With no police officers in sight, people were climbing light posts and curbside transformer boxes to get a better look at the sea of ticket holders who had no idea where they were supposed to go or where the line actually started. It was truly a realm of confusion and chaos. The fun never stopped! If they had diverted people into another spot or had MORE than twenty metal detectors intended for the four hundred thousand attendees it might have been a smoother operation, but disorganization and turmoil are exhilarating, eh? There is no way that any preconceived social construct of police officers (or any other sort of higher authority) expected that many people to get in –– at all.
Crowd control was non-existent and there were far too few officials and police officers on hand to direct the crowds. Some people were given confusing information and sent off in the wrong direction. Most of the mob just had to figure it out on their own. In the end, many gave up and left in disgust. I had a couple of friends with tickets who tried to get in to no avail. Instead, they posted up camp at a nearby pub and watched the ceremony on a big-screen television. The most alarming part of the day was when two thousand ticket holders smashed their way through the barricades, only to realize they were standing in the wrong area. People were chanting, "let us in"and "riot!? for hours. I was eating it up. I'm a big fan of the dissidence.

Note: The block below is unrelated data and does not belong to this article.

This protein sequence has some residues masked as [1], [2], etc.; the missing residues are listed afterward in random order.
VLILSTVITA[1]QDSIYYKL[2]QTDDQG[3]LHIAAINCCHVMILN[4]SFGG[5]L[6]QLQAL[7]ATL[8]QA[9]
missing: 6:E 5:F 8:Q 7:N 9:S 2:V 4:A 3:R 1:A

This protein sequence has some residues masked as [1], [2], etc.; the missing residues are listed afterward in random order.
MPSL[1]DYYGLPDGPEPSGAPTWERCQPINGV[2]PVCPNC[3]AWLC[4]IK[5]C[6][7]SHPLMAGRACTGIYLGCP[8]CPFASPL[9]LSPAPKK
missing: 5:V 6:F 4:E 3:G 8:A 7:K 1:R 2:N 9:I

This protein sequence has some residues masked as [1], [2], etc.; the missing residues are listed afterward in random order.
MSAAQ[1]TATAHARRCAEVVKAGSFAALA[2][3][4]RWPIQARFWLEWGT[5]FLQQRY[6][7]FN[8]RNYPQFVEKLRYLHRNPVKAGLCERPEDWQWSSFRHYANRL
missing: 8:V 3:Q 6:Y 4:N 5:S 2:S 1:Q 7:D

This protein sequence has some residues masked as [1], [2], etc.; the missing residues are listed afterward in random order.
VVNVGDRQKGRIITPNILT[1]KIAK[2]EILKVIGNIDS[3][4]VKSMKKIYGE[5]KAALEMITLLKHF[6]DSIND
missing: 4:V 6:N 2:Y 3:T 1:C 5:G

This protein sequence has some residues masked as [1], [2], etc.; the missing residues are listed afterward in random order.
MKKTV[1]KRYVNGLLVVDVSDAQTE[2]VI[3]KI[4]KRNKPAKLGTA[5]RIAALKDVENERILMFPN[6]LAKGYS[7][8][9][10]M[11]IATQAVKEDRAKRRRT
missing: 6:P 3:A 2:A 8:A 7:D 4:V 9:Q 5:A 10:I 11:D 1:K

I was on my feet for nine hours that day and I didn't have to relieve myself once, which was ironic because I have never seen so many porta-potties in my life! This was Guinness Book of World Records status –– A nearly unbroken Great Wall of Privies formed between Capitol Hill and the Lincoln Memorial. I read a story about how many portable toilets they were bringing into the city and I couldn't believe it, 7,000 plus! That is a one-day bathroom capacity of nearly half a million gallons of bodily waste. Gross. It was an undisputed epic of septic.
Now that all of the news articles have been written, streets cleared, garbage removed, and souvenir shops close their doors for good, I am starting to feel the major disconnect between the lives of ordinary Americans and the pomp circumstances of January 20th. Remember people –– we have men and women at war, a failing economy, a society stressed to the max on foreclosures, global warming, debt, crumbling infrastructure and lack of access to health care, not to mention the threat of terrorism and loss of faith in America abroad.
I voted for Obama and choose to maintain the hope he promised. I'm just sorry that we didn't start with a scaled-down and much more simplified inauguration, one that would reflect our times. However, I was very lucky to be there (Thanks Nina) and the experience swallowed me up. I was not downsized. There is something to be said about having total access to a momentous scene, as I saw it unfold, and the texture of what happened to be in it.
The Capitol grounds were sorely inadequate to accommodate the masses that flocked to DC to witness the historic inauguration. I thought I'd beat the crowd if I arrived at the Inauguration around 6 a.m., unfortunately everyone else had the same idea. After standing in one spot for over three hours in subfreezing weather, I was finally able to walk through the secondary entrance located at the south side of the Capitol Building. I still wasn't even close to the second set of security gates yet! Standing in one frigid spot with two million people for that long forces you to second guess what the hell you are doing awake at that hour. It was kind of like a cold weather Woodstock. I decided to break away from the herd and move out of the motionless and dense crowd, which startled a lot of people.